Roker, pausing for breath when they reached another gallery of the same dimensions as the one below, 'this is the coffee-room flight; the one above's the third, and the one above that's the top; and the room where you're a-going to sleep to-night is the warden's room, and it's this way--come on.' Having said all this in a breath, Mr.
Roker's statement, was the racket-ground; and it further appeared, on the testimony of the same gentleman, that there was a smaller area in that portion of the prison which was nearest Farringdon Street, denominated and called 'the Painted Ground,' from the fact of its walls having once displayed the semblance of various men- of-war in full sail, and other artistical effects achieved in bygone times by some imprisoned draughtsman in his leisure hours.
Roker, holding the door open, and looking triumphantly round at Mr.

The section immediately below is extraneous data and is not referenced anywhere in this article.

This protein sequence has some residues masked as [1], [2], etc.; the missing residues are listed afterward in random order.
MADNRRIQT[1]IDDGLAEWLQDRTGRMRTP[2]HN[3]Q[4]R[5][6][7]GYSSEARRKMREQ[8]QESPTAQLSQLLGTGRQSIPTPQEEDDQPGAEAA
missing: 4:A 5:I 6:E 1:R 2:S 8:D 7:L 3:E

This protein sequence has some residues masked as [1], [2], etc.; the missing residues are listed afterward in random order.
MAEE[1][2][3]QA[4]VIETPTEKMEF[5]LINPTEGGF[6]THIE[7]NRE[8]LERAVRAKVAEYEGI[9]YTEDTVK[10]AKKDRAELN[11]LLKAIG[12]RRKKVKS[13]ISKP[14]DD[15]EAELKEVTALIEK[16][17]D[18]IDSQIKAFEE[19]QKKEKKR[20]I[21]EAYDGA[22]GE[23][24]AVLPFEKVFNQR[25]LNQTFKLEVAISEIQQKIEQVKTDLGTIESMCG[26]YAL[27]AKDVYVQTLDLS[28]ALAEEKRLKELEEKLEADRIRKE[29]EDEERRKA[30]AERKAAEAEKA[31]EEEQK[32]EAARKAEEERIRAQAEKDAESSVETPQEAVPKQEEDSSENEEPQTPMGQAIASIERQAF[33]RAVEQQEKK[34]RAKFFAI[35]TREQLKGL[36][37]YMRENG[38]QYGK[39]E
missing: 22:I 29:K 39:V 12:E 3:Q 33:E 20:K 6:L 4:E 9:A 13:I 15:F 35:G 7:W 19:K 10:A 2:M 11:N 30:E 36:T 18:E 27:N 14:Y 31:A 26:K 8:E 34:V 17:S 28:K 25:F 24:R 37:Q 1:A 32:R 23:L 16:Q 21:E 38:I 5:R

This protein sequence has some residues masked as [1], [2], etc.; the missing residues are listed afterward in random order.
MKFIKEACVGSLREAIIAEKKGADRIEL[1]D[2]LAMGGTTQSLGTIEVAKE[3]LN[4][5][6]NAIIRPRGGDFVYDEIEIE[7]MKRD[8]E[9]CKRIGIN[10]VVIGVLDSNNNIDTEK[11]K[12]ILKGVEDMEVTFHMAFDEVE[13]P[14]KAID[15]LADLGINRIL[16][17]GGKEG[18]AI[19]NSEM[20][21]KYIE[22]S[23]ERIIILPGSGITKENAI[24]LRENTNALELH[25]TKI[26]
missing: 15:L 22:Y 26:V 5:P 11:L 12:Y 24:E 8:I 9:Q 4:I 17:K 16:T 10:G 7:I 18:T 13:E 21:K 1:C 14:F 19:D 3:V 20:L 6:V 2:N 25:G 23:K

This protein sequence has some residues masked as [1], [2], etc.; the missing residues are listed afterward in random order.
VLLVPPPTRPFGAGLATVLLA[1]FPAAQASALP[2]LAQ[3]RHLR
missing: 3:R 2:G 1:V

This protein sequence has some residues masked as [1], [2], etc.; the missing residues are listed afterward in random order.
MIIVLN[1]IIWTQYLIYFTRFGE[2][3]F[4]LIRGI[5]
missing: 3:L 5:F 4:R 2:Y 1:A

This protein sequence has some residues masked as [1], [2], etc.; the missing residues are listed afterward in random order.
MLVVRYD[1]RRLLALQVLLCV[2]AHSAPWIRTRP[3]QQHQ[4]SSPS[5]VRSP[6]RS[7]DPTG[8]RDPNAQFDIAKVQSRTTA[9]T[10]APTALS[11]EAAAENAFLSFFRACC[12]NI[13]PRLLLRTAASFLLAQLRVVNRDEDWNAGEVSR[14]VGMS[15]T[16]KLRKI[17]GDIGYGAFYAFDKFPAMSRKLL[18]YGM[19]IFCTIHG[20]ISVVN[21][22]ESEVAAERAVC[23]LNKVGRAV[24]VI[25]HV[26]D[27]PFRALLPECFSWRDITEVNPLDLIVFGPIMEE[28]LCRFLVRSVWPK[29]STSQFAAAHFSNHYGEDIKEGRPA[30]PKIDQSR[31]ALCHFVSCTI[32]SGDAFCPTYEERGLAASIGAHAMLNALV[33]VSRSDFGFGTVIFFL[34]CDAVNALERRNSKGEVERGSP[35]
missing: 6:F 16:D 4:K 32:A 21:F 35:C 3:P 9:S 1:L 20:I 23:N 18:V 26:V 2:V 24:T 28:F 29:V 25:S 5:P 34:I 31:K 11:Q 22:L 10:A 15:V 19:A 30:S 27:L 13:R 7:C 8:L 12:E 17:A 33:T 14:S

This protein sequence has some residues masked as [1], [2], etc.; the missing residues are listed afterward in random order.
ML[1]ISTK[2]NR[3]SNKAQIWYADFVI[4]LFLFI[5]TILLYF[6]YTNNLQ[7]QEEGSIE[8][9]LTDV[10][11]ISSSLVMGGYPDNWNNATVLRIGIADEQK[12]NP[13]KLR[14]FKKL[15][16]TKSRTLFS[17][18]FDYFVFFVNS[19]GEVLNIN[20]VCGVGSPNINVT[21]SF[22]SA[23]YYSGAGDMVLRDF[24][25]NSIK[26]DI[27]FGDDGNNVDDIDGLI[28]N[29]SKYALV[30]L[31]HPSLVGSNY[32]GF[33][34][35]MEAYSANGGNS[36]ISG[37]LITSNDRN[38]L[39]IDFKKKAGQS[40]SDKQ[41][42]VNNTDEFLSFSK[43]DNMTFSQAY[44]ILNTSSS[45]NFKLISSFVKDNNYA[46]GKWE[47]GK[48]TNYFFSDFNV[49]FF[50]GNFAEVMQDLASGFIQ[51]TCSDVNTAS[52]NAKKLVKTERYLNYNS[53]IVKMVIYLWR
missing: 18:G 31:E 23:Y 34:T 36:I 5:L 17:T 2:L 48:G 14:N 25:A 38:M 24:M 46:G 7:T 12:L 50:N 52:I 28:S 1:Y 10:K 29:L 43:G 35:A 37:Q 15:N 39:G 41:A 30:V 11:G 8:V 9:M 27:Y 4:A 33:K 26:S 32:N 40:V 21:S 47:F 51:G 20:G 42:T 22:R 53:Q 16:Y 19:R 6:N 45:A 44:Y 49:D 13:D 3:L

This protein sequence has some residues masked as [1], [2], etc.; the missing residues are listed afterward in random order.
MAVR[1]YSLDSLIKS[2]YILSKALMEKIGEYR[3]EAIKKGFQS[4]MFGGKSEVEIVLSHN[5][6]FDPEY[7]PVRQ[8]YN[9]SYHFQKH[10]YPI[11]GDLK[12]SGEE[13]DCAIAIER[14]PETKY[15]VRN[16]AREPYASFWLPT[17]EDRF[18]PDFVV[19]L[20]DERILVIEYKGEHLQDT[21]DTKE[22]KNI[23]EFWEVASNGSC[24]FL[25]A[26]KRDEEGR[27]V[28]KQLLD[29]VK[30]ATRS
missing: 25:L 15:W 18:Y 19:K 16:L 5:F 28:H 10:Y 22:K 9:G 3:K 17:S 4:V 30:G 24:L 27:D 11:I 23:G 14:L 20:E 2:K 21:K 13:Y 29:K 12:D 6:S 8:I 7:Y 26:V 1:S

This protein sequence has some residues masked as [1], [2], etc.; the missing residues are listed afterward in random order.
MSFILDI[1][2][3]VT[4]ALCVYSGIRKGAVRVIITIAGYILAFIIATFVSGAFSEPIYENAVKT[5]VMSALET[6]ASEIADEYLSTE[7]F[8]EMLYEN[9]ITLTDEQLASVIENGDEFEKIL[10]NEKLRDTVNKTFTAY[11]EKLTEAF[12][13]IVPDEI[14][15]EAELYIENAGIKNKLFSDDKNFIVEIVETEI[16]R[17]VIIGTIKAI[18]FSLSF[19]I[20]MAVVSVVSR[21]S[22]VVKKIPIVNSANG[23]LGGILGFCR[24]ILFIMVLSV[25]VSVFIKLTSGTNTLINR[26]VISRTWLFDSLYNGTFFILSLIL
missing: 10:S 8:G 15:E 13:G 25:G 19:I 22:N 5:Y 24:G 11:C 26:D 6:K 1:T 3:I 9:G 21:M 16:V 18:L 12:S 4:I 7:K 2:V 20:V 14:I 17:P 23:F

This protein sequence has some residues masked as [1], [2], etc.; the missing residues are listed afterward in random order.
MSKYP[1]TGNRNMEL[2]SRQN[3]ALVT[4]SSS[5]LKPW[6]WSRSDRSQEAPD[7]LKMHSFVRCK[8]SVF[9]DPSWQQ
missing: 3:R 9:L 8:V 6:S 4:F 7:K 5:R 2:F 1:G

Roker looked, for a reciprocity of feeling, into the countenance of Samuel Weller, who, until now, had observed a dignified silence.
Roker had so flatteringly described as an out-and-outer to sleep in.
Roker. 'One of 'em takes his twelve pints of ale a day, and never leaves off smoking even at his meals.'
Roker, after informing him that he could retire to rest at whatever hour he thought proper, without any further notice or formality, walked off, leaving him standing with Sam in the gallery.